Recently, we had a writing exercise about danger. It gave me all sorts of dangerous ideas. Here was the prompt:
Danger is an important ingredient when we write our stories. We are hardwired to anticipate it because it is of primal concern to our lives.
- Natural Danger – Floods, hurricanes, a tree falls on your house.
- Physical Danger – Threat of harm or death, like you work in a dynamite factory.
- Emotional or psychological – Like a mind game, abuse, loss of a child or a love.
GIVE me 400 words MAX of a story with DANGER in it. Make me feel it!
Remember that scene in Men In Black where Will Smith shoots the cartoon little girl instead of all the scary-looking monsters? One of the reasons she was dangerous was all those books she was carrying. I just love that scene. What if that cute little girl wasn’t in a rough-looking neighborhood in the middle of the night? Could a pigtail wearing, book-reading girl be dangerous in any-old context? Afterall, there’s a reason that women weren’t educated for so much of history. What is more dangerous than a woman with her own ideas?
I grew up in an idyllic suburban neighborhood. We had a white picket fence and a two-car garage. Dad wore a suit and drove to his office job every day. Mom was the queen of the neighborhood homemakers. She was as impeccable as June Cleaver and would send my sister Katie and me off to school every day with a kiss on the forehead and a reminder to “be good girls.”
As Katie and I walked together to school every morning, we talked about the challenges that we encountered in trying to live up to our mom’s expectations. Because what she meant when she said that was she wanted us to be quite and polite, to always do our very best, but to never, ever accomplish enough to stand out.
When I was in fifth grade and Katie was in third, she started to rebel. I kept finding her in the library, stacks of books on the table in front of her. Sure, she could check them out, but then our mom might realize what was going on. Katie was getting ideas.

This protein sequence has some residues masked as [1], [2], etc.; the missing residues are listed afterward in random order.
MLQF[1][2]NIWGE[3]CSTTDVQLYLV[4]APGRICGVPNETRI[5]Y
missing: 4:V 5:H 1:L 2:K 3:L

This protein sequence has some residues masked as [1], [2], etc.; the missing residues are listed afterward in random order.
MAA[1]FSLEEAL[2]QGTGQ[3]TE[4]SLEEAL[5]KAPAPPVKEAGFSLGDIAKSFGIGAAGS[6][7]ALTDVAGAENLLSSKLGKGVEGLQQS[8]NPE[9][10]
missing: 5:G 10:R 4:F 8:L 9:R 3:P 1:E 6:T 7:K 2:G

The next year Katie decided to enter the spelling bee. I tried to talk her out of it, but she had gotten ideas from reading all of those books and she knew that she could out-spell anyone in the school. I have to admit, it was thrilling to watch. Finally, it was down to just her and Billy Jarvis.
Katie’s word was antediluvian. Really? But Katie didn’t hesitate, she didn’t ask for a definition or anything. Then, it was Billy’s turn. His word was libraries. And he got it wrong! In front of everyone! My sister was the Warren G. Harding Elementary School Spelling Bee champion!
Mom was waiting for us when we got home.
“I got a call from the school today.”
Katie and I froze.
“It seems as if Katie darling, you won the spelling bee. And now you are to go to the district competition.”
“Oh mother, you should have seen it! They gave me antediluvian and they gave Billy Jarvis libraries and he tried to spell it with ‘yz’!”
“Katherina Minola. I don’t know where you got the idea that you should go win a spelling bee. You don’t find your sister Bianca embarrassing boys in front of the whole school do you? That kind of behavior is dangerous!”